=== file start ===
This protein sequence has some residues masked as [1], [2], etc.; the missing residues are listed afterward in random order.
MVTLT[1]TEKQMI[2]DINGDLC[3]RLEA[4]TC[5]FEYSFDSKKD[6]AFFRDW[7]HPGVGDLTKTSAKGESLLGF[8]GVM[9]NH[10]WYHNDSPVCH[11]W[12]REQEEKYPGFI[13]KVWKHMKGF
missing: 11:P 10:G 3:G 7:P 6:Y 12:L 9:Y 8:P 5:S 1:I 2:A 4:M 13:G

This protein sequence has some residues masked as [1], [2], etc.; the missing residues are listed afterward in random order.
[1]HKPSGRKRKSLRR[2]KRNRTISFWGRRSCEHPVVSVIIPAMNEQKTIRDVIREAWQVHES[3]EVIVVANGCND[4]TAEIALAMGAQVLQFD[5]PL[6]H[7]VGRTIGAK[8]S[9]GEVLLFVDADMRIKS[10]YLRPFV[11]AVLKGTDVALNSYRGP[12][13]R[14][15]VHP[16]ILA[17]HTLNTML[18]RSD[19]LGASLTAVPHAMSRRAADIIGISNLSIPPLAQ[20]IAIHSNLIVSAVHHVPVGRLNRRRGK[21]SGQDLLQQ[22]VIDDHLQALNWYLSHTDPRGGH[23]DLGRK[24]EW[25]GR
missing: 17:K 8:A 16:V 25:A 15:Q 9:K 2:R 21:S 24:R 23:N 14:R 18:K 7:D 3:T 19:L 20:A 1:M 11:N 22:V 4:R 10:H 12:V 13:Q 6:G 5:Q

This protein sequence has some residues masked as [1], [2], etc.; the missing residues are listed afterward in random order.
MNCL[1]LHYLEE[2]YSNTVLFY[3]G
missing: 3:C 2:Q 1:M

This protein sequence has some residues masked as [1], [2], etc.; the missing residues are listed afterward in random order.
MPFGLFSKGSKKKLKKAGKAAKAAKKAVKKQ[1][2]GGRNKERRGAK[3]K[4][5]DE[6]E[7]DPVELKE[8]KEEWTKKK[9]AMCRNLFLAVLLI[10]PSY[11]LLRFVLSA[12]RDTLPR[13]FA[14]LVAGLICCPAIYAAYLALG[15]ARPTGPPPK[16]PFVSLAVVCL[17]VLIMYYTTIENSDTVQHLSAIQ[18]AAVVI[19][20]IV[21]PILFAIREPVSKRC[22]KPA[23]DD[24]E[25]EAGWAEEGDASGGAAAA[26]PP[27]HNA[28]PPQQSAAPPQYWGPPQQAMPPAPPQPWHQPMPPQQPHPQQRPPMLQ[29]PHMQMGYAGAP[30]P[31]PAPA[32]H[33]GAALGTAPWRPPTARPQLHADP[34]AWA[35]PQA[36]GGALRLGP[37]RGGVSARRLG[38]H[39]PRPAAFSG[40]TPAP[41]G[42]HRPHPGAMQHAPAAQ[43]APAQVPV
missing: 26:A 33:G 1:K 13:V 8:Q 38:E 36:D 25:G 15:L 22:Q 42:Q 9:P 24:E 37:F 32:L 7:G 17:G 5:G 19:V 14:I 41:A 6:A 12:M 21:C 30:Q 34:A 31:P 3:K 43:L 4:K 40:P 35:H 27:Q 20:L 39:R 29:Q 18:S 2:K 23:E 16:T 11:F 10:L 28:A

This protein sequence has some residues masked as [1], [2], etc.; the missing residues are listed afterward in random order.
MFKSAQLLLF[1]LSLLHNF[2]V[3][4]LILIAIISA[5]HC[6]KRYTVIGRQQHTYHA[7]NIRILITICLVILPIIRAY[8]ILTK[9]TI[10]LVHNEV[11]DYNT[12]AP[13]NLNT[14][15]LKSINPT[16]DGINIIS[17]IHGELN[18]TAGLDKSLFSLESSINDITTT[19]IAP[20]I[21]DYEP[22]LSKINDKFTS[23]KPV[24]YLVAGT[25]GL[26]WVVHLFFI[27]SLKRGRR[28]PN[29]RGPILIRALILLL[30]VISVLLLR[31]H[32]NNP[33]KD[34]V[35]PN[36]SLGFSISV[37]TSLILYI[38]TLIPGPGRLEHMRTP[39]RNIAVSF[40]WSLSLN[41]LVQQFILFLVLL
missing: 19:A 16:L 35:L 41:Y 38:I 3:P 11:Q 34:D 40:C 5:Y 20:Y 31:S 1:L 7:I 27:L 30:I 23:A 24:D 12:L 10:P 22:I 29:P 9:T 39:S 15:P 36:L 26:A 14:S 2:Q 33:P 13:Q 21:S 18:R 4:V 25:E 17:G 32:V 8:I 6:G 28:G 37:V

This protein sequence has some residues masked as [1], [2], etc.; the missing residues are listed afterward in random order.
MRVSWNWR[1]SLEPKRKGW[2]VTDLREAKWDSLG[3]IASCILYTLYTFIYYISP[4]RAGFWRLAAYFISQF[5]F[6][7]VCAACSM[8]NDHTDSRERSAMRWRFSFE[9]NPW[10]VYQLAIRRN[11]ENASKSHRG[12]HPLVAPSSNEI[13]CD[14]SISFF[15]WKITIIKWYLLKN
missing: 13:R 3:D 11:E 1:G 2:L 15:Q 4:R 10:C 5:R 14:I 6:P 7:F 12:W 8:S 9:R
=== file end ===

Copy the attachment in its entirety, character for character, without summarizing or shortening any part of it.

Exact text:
This protein sequence has some residues masked as [1], [2], etc.; the missing residues are listed afterward in random order.
MVTLT[1]TEKQMI[2]DINGDLC[3]RLEA[4]TC[5]FEYSFDSKKD[6]AFFRDW[7]HPGVGDLTKTSAKGESLLGF[8]GVM[9]NH[10]WYHNDSPVCH[11]W[12]REQEEKYPGFI[13]KVWKHMKGF
missing: 11:P 10:G 3:G 7:P 6:Y 12:L 9:Y 8:P 5:S 1:I 2:A 4:M 13:G

This protein sequence has some residues masked as [1], [2], etc.; the missing residues are listed afterward in random order.
[1]HKPSGRKRKSLRR[2]KRNRTISFWGRRSCEHPVVSVIIPAMNEQKTIRDVIREAWQVHES[3]EVIVVANGCND[4]TAEIALAMGAQVLQFD[5]PL[6]H[7]VGRTIGAK[8]S[9]GEVLLFVDADMRIKS[10]YLRPFV[11]AVLKGTDVALNSYRGP[12][13]R[14][15]VHP[16]ILA[17]HTLNTML[18]RSD[19]LGASLTAVPHAMSRRAADIIGISNLSIPPLAQ[20]IAIHSNLIVSAVHHVPVGRLNRRRGK[21]SGQDLLQQ[22]VIDDHLQALNWYLSHTDPRGGH[23]DLGRK[24]EW[25]GR
missing: 17:K 8:A 16:V 25:A 15:Q 9:K 2:R 21:S 24:R 23:N 14:R 18:K 7:D 3:T 19:L 20:A 1:M 11:N 22:V 4:R 10:H 12:V 13:Q 6:G 5:Q

This protein sequence has some residues masked as [1], [2], etc.; the missing residues are listed afterward in random order.
MNCL[1]LHYLEE[2]YSNTVLFY[3]G
missing: 3:C 2:Q 1:M

This protein sequence has some residues masked as [1], [2], etc.; the missing residues are listed afterward in random order.
MPFGLFSKGSKKKLKKAGKAAKAAKKAVKKQ[1][2]GGRNKERRGAK[3]K[4][5]DE[6]E[7]DPVELKE[8]KEEWTKKK[9]AMCRNLFLAVLLI[10]PSY[11]LLRFVLSA[12]RDTLPR[13]FA[14]LVAGLICCPAIYAAYLALG[15]ARPTGPPPK[16]PFVSLAVVCL[17]VLIMYYTTIENSDTVQHLSAIQ[18]AAVVI[19][20]IV[21]PILFAIREPVSKRC[22]KPA[23]DD[24]E[25]EAGWAEEGDASGGAAAA[26]PP[27]HNA[28]PPQQSAAPPQYWGPPQQAMPPAPPQPWHQPMPPQQPHPQQRPPMLQ[29]PHMQMGYAGAP[30]P[31]PAPA[32]H[33]GAALGTAPWRPPTARPQLHADP[34]AWA[35]PQA[36]GGALRLGP[37]RGGVSARRLG[38]H[39]PRPAAFSG[40]TPAP[41]G[42]HRPHPGAMQHAPAAQ[43]APAQVPV
missing: 26:A 33:G 1:K 13:V 8:Q 38:E 36:D 25:G 15:L 22:Q 42:Q 9:P 24:E 37:F 32:L 7:G 17:G 5:G 19:V 14:I 41:A 6:A 12:M 21:C 30:Q 34:A 31:P 3:K 43:L 4:K 40:P 35:H 27:Q 20:L 39:R 29:Q 18:S 2:K 23:E 16:T 11:F 10:L 28:A

This protein sequence has some residues masked as [1], [2], etc.; the missing residues are listed afterward in random order.
MFKSAQLLLF[1]LSLLHNF[2]V[3][4]LILIAIISA[5]HC[6]KRYTVIGRQQHTYHA[7]NIRILITICLVILPIIRAY[8]ILTK[9]TI[10]LVHNEV[11]DYNT[12]AP[13]NLNT[14][15]LKSINPT[16]DGINIIS[17]IHGELN[18]TAGLDKSLFSLESSINDITTT[19]IAP[20]I[21]DYEP[22]LSKINDKFTS[23]KPV[24]YLVAGT[25]GL[26]WVVHLFFI[27]SLKRGRR[28]PN[29]RGPILIRALILLL[30]VISVLLLR[31]H[32]NNP[33]KD[34]V[35]PN[36]SLGFSISV[37]TSLILYI[38]TLIPGPGRLEHMRTP[39]RNIAVSF[40]WSLSLN[41]LVQQFILFLVLL
missing: 19:A 16:L 35:L 41:Y 38:I 3:P 11:Q 34:D 40:C 5:Y 20:Y 31:S 1:L 7:I 27:L 30:I 23:A 24:D 12:L 10:P 22:I 29:P 9:T 39:S 15:P 36:L 26:A 14:S 2:Q 33:P 13:Q 21:S 18:R 4:V 25:E 17:G 32:V 8:I 6:G 28:G 37:V

This protein sequence has some residues masked as [1], [2], etc.; the missing residues are listed afterward in random order.
MRVSWNWR[1]SLEPKRKGW[2]VTDLREAKWDSLG[3]IASCILYTLYTFIYYISP[4]RAGFWRLAAYFISQF[5]F[6][7]VCAACSM[8]NDHTDSRERSAMRWRFSFE[9]NPW[10]VYQLAIRRN[11]ENASKSHRG[12]HPLVAPSSNEI[13]CD[14]SISFF[15]WKITIIKWYLLKN
missing: 13:R 3:D 11:E 1:G 2:L 15:Q 4:R 10:C 5:R 14:I 6:P 7:F 12:W 8:S 9:R